Ebola Outbreak: Protecting Health Care Workers
You're a doctor at one of the few clinics equipped to deal with trauma patients in a capital city. Several people critically injured in a nearby car crash are brought in. Some are bleeding severely.
What do you do?
Oh, one other thing: Ebola has been reported in your city.
This is one of dozens of scenarios Catholic Relief Services is asking more than 3,000 health care workers in Guinea to envision as we teach safety procedures that protect doctors and nurses from Ebola, and help to stop this deadly virus from spreading.
"Doctors should be safe. And first you have to protect yourself in order to be able to care for patients," says Dr. Phillip Diffo, an instructor working with CRS.
"The training has taught us a lot about protecting ourselves," says Dr. Moriba Haba, who completed the CRS training. "It's important because we are often the first people to get infected with Ebola, because we see patients."
Developing health care workers' reflex to first reach for the pair of gloves or facemask is not easy when the workers are accustomed to handling patients with limited resources—too few beds, staff, medications, laboratory tests and protective equipment. But that step is crucial to protect the workers from the bodily fluids that spread the virus
Because health care workers have treated patients before protecting themselves, Ebola has spread rapidly in health facilities. To date, there have been more than 800 cases of Ebola among health care workers in West Africa.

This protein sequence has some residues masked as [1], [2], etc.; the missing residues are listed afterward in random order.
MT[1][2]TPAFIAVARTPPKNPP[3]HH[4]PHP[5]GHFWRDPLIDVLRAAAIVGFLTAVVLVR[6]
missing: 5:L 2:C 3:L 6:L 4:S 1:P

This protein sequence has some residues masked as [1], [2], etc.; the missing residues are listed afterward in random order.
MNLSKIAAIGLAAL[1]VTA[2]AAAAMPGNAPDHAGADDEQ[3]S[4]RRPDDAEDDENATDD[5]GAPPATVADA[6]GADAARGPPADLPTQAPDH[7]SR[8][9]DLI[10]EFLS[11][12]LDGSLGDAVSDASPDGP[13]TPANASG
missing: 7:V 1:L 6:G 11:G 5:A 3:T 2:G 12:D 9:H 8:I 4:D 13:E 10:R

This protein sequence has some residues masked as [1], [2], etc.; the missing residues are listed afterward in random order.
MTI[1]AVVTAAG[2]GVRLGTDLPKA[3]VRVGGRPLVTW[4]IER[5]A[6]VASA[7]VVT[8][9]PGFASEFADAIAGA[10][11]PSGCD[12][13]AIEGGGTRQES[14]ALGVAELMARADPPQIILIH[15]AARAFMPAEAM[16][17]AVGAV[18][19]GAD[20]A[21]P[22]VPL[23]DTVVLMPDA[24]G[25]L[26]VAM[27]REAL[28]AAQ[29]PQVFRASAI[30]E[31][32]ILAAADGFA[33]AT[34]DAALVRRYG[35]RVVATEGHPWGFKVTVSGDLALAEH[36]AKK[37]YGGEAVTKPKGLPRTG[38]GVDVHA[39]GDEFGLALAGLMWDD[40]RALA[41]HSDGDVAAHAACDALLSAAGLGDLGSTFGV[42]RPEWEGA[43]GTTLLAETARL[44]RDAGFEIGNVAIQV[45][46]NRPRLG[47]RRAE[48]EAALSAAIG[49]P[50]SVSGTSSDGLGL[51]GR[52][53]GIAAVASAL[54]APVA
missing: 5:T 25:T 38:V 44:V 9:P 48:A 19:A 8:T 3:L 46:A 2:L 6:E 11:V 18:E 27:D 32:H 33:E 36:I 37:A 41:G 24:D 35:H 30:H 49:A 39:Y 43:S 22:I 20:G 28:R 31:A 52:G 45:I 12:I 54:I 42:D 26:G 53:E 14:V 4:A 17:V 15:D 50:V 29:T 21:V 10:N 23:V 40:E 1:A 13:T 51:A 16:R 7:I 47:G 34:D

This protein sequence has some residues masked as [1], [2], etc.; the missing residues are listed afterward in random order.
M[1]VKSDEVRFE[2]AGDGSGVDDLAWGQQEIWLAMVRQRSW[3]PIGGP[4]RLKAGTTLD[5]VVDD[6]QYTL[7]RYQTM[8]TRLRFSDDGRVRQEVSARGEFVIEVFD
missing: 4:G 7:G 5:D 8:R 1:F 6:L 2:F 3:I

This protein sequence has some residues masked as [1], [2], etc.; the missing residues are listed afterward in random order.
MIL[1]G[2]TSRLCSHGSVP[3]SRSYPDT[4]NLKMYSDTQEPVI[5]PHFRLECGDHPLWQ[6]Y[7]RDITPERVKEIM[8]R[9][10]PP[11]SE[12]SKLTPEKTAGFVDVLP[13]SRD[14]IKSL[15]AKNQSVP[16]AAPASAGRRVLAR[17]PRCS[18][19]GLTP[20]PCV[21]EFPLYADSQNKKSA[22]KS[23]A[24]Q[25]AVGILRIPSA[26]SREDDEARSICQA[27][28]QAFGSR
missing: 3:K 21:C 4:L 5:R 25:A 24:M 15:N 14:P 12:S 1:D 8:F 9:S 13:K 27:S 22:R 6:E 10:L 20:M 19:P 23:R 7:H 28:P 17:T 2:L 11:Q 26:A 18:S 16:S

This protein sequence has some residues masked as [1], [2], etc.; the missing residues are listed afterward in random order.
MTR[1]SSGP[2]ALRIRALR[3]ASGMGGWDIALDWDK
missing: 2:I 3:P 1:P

Training doctors, nurses and maintenance staff to spend scarce time and resources to properly use protective gear requires dedication, skill and patience. With support from the U.S. Agency for International Development's Office of Foreign Disaster Assistance, CRS is taking on the task.
Establishing a 'culture of safety'
"Do you expect us to wear everything?" asks one training participant. After all, personal protection can include face shields, facemasks, head covers, disposable waterproof gowns, reusable rubber boots and reusable rubber gloves.
The answer is sometimes yes, and sometimes no. The right combination of protective equipment depends on the situation.
As hard as it is to put everything on, taking it off is even harder. Removal may take up to 24 steps after possible exposure to Ebola.
"Mistakes happen when taking off protective equipment in a hurry," says Dr. Diffo. "If you don't follow protocol, it's dangerous. Being careless kills."
Equipping health care workers
Training health care workers does no good if they don't have the protective gear. In Guinea, most facilities lack crucial equipment including hand-washing stations, gloves, masks and eye protection.
Moussa Kourourma, a physician in the capital city—Conakry—sees at least 15 patients per day, sometimes more. This requires a lot of protective equipment for each visit. "We need equipment. Sometimes we take money from our pocket to buy gloves."
CRS and our local partners, including the Pharmacie Centrale de Guinée, are working to stock and distribute medical supplies to health facilities around the country.
Reviving routine care
Across West Africa, health facilities have closed because of Ebola, and it has become a challenge to address other common and urgent medical needs, such as safe childbirth or treatment for malaria.
"The most important lesson is understanding the ripple effect of contamination. One person can affect an entire community," says Dr. Diffo.
"The good news is that Ebola is easy to destroy," he adds. "We hope that after this training, health care workers are aware and know how to deal with epidemics."
According to Camara Gnékéré, a nurse based in Conakry, "People see me taking precautions. They believe it's safe to visit my clinic, and slowly, people are beginning to come back [to health facilities]. This is my job. I became a nurse to help the sick … [to] aid and protect them.
"I am not running from Ebola," he says.